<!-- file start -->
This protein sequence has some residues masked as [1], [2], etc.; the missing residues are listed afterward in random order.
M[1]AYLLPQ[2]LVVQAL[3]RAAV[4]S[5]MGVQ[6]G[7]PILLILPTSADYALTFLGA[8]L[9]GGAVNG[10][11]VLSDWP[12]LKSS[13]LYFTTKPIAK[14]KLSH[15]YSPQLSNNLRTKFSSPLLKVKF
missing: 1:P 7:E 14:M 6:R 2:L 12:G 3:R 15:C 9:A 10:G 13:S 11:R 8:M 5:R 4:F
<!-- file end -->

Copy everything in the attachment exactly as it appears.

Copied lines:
This protein sequence has some residues masked as [1], [2], etc.; the missing residues are listed afterward in random order.
M[1]AYLLPQ[2]LVVQAL[3]RAAV[4]S[5]MGVQ[6]G[7]PILLILPTSADYALTFLGA[8]L[9]GGAVNG[10][11]VLSDWP[12]LKSS[13]LYFTTKPIAK[14]KLSH[15]YSPQLSNNLRTKFSSPLLKVKF
missing: 1:P 7:E 14:M 6:R 2:L 12:G 3:R 15:C 9:A 10:G 13:S 11:R 8:M 5:R 4:F